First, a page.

Irma takes a parting shot as it finally leaves Florida
JACKSONVILLE, Fla. (AP) — A weakened Irma took its parting shot at Florida on Monday, triggering severe flooding in the state's northeastern corner, while authorities along the storm's 400-mile path struggled to rush aid to victims and take the full measure of the damage.
The monster hurricane that hit the Florida Keys on Sunday as a Category 4 was downgraded to a tropical storm as it finally pushed its way out of the state and into Georgia, where it caused more misery.
During its rainy, windy run up the length of Florida, Irma swamped homes, uprooted trees, flooded streets, cast boats ashore, snapped miles of power lines and toppled construction cranes.
"How are we going to survive from here?" asked Gwen Bush, who waded through thigh-deep floodwaters outside her central Florida home to reach National Guard rescuers and get a ride to a shelter. "What's going to happen now? I just don't know."
More than 6.5 million homes and businesses statewide remained without power, and 180,000 people huddled in shelters. Officials warned it could take weeks for electricity to be restored to everyone.
One death in Florida, that of a man killed in an auto accident during the storm, was blamed on Irma. At least 36 people were left dead in the storm's wake across the Caribbean.
Irma was at one point the most powerful hurricane ever recorded in the open Atlantic, with winds up to 185 mph (298 kph). By Monday afternoon, its winds were down to 60 mph (97 kph).
The hurricane's wrath in the Sunshine State extended the full length of the state and reached from the west coast to the east.
But because of disrupted communications and cut-off roads, the full scale of its damage was unclear, especially in the dangerously exposed Keys, which felt Irma's full fury when the storm came shore with 130 mph (209 kph) winds.
Search crews planned to go door-to-door in the Keys to check on residents. Crews worked to clear the single highway that connects the island chain with the mainland, inspecting dozens of bridges.
An aircraft carrier was to be anchored off Key West as an emergency center, and officials planned drone flights to survey the damage.
Video from the Keys showed houses shoved from their foundations and boats tossed onto the pavement. Emergency managers there declared "the Keys are not open for business" and warned that there was no fuel, electricity, running water or cell service and that supplies were low and anxiety high.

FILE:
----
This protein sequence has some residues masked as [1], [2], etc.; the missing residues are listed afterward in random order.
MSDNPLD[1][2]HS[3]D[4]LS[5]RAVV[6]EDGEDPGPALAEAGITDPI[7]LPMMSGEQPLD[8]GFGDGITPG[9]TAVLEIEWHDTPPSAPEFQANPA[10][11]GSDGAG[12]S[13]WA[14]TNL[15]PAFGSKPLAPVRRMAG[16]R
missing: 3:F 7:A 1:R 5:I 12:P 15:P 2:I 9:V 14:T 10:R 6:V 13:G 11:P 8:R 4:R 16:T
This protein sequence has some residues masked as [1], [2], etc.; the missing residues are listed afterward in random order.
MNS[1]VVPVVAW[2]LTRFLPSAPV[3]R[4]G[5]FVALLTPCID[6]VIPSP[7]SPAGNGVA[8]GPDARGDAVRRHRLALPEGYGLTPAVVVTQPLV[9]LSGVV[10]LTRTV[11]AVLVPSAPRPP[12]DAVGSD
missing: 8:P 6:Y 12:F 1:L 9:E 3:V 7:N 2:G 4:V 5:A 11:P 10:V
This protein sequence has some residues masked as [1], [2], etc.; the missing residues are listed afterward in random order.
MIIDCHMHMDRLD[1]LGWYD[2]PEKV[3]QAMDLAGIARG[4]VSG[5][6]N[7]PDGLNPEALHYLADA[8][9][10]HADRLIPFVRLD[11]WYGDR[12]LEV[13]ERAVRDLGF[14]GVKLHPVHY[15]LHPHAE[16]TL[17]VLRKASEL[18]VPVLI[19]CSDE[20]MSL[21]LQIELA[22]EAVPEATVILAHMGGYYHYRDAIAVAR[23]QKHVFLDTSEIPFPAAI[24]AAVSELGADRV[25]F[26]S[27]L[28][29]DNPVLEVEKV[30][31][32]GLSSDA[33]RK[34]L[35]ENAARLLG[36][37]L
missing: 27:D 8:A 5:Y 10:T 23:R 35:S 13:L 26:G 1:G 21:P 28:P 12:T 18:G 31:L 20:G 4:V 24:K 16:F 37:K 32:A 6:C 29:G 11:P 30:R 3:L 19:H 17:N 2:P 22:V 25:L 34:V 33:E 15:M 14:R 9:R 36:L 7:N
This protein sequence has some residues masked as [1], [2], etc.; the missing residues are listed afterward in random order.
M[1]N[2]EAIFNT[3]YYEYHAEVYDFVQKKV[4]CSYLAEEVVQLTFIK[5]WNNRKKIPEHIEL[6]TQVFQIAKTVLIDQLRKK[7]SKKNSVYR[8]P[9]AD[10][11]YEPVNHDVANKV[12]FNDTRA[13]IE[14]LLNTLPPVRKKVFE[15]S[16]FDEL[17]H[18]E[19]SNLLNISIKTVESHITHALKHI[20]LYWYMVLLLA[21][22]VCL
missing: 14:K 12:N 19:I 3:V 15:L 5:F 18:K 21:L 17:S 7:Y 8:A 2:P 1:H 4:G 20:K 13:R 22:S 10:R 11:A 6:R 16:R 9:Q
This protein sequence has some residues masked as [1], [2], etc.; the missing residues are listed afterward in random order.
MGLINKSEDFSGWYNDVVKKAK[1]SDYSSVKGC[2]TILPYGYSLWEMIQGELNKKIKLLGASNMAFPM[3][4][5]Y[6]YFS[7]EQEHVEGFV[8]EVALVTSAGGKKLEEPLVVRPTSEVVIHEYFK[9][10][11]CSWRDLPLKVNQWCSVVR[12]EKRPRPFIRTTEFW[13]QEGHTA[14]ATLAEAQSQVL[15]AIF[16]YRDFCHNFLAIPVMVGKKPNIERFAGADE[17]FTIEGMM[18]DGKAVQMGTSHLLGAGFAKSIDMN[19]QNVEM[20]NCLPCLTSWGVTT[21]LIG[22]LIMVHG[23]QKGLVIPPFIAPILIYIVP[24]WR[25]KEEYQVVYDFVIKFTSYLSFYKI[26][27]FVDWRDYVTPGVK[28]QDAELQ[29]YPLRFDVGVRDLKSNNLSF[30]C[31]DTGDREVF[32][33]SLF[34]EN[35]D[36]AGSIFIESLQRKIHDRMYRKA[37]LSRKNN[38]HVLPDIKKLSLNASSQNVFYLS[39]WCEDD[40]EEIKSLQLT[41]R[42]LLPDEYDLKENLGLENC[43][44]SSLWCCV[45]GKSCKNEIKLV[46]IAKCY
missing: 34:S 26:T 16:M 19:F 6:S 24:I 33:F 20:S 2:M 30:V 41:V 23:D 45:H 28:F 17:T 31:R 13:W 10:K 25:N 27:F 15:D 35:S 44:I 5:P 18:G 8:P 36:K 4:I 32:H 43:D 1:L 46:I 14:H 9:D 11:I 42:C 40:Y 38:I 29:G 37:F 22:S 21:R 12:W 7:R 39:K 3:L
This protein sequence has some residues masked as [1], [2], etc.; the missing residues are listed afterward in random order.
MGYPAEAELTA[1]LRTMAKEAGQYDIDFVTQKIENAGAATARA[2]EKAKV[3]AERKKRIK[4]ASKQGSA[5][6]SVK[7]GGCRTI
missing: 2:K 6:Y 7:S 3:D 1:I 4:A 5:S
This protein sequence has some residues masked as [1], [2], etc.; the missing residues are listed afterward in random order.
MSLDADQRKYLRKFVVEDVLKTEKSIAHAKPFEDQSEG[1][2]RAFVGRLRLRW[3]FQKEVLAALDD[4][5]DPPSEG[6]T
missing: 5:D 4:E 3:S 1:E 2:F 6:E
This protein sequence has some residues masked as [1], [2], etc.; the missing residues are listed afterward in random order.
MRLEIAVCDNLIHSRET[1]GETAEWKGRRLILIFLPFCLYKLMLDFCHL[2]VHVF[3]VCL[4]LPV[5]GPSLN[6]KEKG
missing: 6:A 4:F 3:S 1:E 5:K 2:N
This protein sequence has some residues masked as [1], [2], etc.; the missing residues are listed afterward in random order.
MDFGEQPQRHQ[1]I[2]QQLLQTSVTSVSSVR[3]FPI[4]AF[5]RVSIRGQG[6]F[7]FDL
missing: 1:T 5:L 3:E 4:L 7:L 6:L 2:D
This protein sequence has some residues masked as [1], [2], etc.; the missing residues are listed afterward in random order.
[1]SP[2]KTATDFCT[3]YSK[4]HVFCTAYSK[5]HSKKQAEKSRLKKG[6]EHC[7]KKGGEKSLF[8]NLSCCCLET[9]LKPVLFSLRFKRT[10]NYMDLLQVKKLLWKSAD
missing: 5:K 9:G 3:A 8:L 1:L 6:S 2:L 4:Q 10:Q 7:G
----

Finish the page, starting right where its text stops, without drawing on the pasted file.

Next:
"HELP IS ON THE WAY," they promised on Facebook.
In the Jacksonville area, close to the Georgia line, storm surge brought some of the worst flooding ever seen there, with at least 46 people pulled from swamped homes.
The Jacksonville Sheriff's Office warned residents along the St. Johns River to "Get out NOW."
"If you need to get out, put a white flag in front of your house. A t-shirt, anything white," the office said on its Facebook page. "Search and rescue teams are ready to deploy."
As Irma began moving into Georgia, a tornado spun off by the storm was reported on the coast, and firefighters inland had to rescue several people after trees fell on their homes.
A tropical storm warning was issued for the first time ever in Atlanta, and school was canceled in communities around the state. More than 100,000 customers were without power in Georgia and over 80,000 in South Carolina.
Over the next two days, Irma is expected to push to the northwest, into Alabama, Mississippi and Tennessee.
People in the heavily populated Tampa-St. Petersburg area were braced for its first direct hit from a major hurricane since 1921. But by the time it struck in the middle of the night Monday, its winds were down to 100 mph (161 kph) or less, and the damage was nowhere near as bad as expected.
In Redington Shores west of Tampa, Carl Roberts spent a sleepless night riding out Irma in his 17th-floor beachfront condo. After losing power late Sunday, he made it through the worst of the storm shaken but unhurt.
"The hurricane winds lashed the shutters violently, throughout the night," he wrote in a text message, "making sleep impossible."
As morning broke, he couldn't open the electric shutters to see outside.
More than 120 homes were being evacuated early Monday in just outside Orlando as floodwaters started to pour in. Firefighters and National Guardsmen went door-to-door and used boats to ferry families to safety.
A few miles away, a huge sinkhole opened at the edge of an apartment building, swallowing air conditioning units and bushes. Firefighters evacuated more than two dozen tenants in the pounding rain and wind.
In Coral Gables, near Miami, fallen trees made streets look like jungle, and damaged power lines could be heard buzzing.